When an economy loses the ability to import a dollar from the outside, it doesn’t just lose the benefit of that dollar. Instead, it loses the benefit of that dollar multiplied by its current value of *M*. The economic leverage of the multiplier is a two-edged sword. In a small community such as western Nevada County, it is pretty safe to say that every time another dollar is not imported, the economic impact is as if about two dollars is taken out of our local economy.

Determining the multiplier for any given community is usually done by hiring a consultant who will go through an economic analysis based on lots of dubious data that gets crunched with complex but equally questionable methods. It is not clear what incremental value such efforts deliver beyond what can reasonably be developed in the community with readily available ballpark data and local knowledge. But having a believable value for a community’s output multiplier in hand does inject elements of reason into an otherwise economic development planning process based entirely on brown numbers, or no numbers at all.

[**14jan09 update.** Here is a simple spreadsheet for estimating *M* as described above. Download MultiplierEstimation ]

[**For the technical reader.** I was interested to see whether the random process that generates the aggregate multiplier is ergodic in the sense that the expected value of its ‘spatial distribution’ equaled its ‘temporal distribution’. To test this I wrote two models and embedded them into one (Matlab) program. The first computed the mean of the above function 1/(1-*r*) of a random variable the approximate formula for which involves the first and third terms of its Taylor series expansion that pulls in the dispersion (variance) of the underlying distribution for *r*. The simulation runs entailed sampling the uniform distribution once and computing *M*. The ensemble average compared well with the approximation formula. However, as noted above, these samples don’t represent the realistic process of each transaction having a different retention factor known only to within a probability distribution.

The second simulation treated each transaction with a sampled value of *r* from which the random sum gave the sample value of *M*. Happily, the mean of the aggregate sample values did indeed agree with the 1/(1-*r*) when computed with the mean of *r* from its underlying distribution. Therefore, the output multiplier process is not ergodic, but does have a simple and practical solution.]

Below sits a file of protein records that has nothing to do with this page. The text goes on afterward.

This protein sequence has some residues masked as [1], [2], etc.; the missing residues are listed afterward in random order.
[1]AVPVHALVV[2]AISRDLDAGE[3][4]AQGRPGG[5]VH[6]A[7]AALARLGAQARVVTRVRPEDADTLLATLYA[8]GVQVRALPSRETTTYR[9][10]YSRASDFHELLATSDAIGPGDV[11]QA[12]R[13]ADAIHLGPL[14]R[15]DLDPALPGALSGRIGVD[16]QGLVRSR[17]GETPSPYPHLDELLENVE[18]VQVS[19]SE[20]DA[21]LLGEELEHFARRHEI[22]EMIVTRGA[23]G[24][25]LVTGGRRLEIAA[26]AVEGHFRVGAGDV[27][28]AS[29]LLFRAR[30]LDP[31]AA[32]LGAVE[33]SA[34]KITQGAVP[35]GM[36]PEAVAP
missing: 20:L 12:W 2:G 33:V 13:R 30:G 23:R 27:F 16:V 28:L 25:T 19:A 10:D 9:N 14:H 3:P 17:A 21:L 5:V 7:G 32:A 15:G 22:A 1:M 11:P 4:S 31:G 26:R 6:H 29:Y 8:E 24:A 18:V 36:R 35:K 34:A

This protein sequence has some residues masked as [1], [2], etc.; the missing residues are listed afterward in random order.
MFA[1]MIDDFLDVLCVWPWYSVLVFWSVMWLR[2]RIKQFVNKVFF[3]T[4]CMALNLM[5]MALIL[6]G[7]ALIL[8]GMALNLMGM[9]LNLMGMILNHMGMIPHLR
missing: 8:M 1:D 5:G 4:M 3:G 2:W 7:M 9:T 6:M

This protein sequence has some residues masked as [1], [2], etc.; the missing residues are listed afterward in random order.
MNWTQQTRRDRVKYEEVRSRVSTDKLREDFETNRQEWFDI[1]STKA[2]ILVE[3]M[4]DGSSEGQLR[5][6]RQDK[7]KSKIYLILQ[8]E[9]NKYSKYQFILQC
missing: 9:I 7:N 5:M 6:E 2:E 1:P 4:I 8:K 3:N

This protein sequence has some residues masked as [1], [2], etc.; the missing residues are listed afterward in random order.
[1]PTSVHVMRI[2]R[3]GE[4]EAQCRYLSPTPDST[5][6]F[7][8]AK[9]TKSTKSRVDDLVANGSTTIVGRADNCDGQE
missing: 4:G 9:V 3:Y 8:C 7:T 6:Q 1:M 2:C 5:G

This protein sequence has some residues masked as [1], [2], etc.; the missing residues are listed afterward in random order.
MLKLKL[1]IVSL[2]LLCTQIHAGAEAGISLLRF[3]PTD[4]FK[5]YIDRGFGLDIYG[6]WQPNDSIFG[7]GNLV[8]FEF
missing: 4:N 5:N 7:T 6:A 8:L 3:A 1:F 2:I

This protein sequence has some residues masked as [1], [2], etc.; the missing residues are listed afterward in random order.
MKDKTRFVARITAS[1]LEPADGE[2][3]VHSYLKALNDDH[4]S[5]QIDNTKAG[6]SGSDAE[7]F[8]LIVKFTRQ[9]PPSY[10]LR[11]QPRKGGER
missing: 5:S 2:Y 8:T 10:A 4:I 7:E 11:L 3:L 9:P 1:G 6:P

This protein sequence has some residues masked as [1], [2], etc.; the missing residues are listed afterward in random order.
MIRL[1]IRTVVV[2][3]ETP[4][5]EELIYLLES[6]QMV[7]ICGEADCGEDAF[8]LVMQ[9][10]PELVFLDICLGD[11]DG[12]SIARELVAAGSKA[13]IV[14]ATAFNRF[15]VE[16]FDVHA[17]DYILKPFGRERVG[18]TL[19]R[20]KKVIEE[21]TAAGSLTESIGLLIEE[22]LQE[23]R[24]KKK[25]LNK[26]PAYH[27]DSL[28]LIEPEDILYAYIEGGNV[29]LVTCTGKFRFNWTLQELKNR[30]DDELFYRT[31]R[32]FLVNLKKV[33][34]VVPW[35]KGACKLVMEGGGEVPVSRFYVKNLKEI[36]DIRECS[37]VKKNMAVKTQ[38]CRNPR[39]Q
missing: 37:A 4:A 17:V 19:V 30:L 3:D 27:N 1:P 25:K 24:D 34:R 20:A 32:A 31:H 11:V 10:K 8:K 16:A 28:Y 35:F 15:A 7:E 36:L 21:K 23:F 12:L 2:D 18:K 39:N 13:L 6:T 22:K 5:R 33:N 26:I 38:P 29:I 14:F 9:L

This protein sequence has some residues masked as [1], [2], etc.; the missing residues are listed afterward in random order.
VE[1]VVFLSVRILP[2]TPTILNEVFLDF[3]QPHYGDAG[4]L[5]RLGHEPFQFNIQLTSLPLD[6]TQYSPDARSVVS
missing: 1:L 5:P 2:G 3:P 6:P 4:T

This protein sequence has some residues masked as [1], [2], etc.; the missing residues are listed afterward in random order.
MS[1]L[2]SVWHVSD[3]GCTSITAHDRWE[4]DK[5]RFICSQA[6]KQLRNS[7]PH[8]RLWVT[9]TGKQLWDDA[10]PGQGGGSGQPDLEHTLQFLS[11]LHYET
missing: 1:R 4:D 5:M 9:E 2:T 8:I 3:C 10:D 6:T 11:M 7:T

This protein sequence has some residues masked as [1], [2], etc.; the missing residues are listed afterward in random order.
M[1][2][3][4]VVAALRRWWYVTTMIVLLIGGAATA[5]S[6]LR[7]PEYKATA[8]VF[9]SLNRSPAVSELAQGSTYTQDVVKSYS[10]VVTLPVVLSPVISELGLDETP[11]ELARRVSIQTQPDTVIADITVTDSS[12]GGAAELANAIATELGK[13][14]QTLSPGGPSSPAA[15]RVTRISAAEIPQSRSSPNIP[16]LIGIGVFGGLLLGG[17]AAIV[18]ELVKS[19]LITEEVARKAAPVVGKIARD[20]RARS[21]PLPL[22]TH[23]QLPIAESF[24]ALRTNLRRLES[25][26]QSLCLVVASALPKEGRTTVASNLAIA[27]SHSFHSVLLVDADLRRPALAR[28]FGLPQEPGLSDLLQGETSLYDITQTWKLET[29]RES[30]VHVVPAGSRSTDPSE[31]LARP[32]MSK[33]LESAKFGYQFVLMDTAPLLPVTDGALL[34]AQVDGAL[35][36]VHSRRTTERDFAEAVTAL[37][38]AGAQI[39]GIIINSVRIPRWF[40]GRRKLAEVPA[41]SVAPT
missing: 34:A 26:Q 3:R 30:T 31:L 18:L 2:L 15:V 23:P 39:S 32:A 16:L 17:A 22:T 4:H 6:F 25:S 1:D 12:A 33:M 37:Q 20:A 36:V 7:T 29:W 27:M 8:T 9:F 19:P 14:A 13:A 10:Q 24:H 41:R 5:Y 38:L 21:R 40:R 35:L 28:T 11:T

A regular reader of RR, this is my first comment, posted with the caveat that I have no background in economic theory other than a casual layman's interest and the occasional Wikipedia article. However, something about the logic of this post set off some warning bells, and I wanted to ask for some clarification and to posit my own theory of the potential benefit of an imported dollar.

To begin with, a challenge to the thesis of the output multiplier via reductio ad absurdum: Imagine a dollar imported to a micro-economy of baseball collectors via the sale of a baseball card. Then picture the same dollar being spent for an indefinite period of time among collectors to buy $1 cards from each other (for the sake of perpetual variety in each collection, let's say). Using the above logic, the multiplier approaches infinity (1/(1-r)) as r approaches 1.0, meaning the economic benefit to the community is immeasurable. But the dollar entered the economy at the same time as a one-dollar card left the economy, so there was no change in value of the overall system, only a conversion of one baseball card into currency, and a lot of transaction. For this reason, I don't think the metric is sophisticated enough on its own to measure economic benefit.

It seems then that the multiplier is a measure of the number of dollar-valued transactions a given dollar is likely to engage in during its tenure in an economy. This, however, is not a guarantee of economic benefit because it is not a guarantee of value creation. The true metric that makes the multiplier valuable is the degree to which spending locally stimulates value-creating activity within the local economy. Buying baseball cards from other members of the economy is economic activity, but it does not make the overall system more valuable. If however, a member of the community carves a walking stick and sells it for the aforementioned dollar, the overall system has increased in value by one walking stick.